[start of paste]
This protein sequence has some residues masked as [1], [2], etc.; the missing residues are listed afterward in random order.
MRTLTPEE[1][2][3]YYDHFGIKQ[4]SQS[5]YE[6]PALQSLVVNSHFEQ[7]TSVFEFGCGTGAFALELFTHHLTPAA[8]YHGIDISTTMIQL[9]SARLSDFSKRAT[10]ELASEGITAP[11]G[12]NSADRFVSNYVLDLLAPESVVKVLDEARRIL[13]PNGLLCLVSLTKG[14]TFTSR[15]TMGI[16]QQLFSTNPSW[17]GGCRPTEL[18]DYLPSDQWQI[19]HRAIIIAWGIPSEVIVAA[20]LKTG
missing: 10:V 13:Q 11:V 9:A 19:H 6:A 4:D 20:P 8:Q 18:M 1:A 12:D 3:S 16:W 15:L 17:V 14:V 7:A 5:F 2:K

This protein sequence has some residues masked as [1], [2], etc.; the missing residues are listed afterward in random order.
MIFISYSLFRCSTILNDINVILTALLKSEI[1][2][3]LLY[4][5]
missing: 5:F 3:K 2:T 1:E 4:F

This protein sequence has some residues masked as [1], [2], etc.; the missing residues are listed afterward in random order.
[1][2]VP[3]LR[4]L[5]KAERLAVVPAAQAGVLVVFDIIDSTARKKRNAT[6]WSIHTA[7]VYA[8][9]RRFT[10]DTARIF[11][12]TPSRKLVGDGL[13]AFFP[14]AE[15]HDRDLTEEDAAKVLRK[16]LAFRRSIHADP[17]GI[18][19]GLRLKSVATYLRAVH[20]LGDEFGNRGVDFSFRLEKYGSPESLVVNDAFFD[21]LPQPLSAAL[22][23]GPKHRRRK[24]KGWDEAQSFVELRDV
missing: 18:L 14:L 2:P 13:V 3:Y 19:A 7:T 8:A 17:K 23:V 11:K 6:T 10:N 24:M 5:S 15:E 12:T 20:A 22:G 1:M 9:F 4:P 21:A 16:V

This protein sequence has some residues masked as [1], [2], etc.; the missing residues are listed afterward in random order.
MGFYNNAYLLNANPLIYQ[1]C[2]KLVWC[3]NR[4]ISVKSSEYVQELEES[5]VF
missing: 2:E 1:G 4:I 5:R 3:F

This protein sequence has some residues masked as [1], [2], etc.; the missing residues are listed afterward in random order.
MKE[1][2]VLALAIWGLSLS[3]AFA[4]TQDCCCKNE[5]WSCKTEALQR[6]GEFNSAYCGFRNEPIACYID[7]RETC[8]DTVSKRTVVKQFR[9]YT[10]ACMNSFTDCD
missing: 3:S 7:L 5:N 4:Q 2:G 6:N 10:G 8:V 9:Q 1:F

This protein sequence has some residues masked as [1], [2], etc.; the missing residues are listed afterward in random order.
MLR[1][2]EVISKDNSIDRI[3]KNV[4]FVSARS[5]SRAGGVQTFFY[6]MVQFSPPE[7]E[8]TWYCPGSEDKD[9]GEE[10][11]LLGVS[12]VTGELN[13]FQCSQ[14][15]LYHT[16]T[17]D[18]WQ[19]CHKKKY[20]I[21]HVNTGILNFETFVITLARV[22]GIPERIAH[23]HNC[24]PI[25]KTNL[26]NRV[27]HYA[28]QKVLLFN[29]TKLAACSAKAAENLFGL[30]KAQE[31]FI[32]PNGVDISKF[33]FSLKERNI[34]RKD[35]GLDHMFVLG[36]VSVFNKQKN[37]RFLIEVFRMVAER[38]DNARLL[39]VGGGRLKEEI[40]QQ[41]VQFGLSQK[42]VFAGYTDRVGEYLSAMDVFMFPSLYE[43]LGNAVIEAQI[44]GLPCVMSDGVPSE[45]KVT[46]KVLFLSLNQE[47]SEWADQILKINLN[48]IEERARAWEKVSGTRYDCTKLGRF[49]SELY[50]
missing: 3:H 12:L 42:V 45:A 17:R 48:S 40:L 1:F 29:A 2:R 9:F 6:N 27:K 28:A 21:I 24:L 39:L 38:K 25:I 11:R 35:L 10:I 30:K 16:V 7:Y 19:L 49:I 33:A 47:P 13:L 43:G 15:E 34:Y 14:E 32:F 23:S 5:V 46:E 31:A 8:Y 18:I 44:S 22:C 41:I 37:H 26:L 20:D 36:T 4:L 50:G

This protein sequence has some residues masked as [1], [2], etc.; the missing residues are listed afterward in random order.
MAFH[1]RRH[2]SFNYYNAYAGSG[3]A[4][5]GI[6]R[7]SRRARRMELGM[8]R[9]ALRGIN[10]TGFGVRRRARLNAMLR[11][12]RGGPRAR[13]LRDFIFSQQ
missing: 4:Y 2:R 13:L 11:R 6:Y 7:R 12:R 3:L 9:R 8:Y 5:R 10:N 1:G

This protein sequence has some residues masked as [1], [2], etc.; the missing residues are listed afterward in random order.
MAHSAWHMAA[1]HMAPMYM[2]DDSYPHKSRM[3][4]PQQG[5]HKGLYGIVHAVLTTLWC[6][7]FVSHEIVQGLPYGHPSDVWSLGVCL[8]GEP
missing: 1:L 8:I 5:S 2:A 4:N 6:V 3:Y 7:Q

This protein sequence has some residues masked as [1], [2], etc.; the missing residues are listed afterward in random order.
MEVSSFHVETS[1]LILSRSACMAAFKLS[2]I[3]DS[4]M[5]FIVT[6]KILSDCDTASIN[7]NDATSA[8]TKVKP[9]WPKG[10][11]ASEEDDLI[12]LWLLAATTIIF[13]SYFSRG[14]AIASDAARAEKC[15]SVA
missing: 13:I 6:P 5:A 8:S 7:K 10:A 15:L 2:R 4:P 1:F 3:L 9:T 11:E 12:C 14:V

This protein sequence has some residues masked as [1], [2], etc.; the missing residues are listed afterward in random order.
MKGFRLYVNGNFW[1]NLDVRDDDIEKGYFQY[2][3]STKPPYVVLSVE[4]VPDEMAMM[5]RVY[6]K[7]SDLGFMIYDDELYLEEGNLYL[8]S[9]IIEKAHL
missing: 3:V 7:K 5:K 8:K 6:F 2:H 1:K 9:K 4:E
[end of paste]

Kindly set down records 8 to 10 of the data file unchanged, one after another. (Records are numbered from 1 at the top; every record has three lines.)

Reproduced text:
This protein sequence has some residues masked as [1], [2], etc.; the missing residues are listed afterward in random order.
MAHSAWHMAA[1]HMAPMYM[2]DDSYPHKSRM[3][4]PQQG[5]HKGLYGIVHAVLTTLWC[6][7]FVSHEIVQGLPYGHPSDVWSLGVCL[8]GEP
missing: 1:L 8:I 5:S 2:A 4:N 6:V 3:Y 7:Q

This protein sequence has some residues masked as [1], [2], etc.; the missing residues are listed afterward in random order.
MEVSSFHVETS[1]LILSRSACMAAFKLS[2]I[3]DS[4]M[5]FIVT[6]KILSDCDTASIN[7]NDATSA[8]TKVKP[9]WPKG[10][11]ASEEDDLI[12]LWLLAATTIIF[13]SYFSRG[14]AIASDAARAEKC[15]SVA
missing: 13:I 6:P 5:A 8:S 7:K 10:A 15:L 2:R 4:P 1:F 3:L 9:T 11:E 12:C 14:V

This protein sequence has some residues masked as [1], [2], etc.; the missing residues are listed afterward in random order.
MKGFRLYVNGNFW[1]NLDVRDDDIEKGYFQY[2][3]STKPPYVVLSVE[4]VPDEMAMM[5]RVY[6]K[7]SDLGFMIYDDELYLEEGNLYL[8]S[9]IIEKAHL
missing: 3:V 7:K 5:K 8:K 6:F 2:H 1:K 9:K 4:E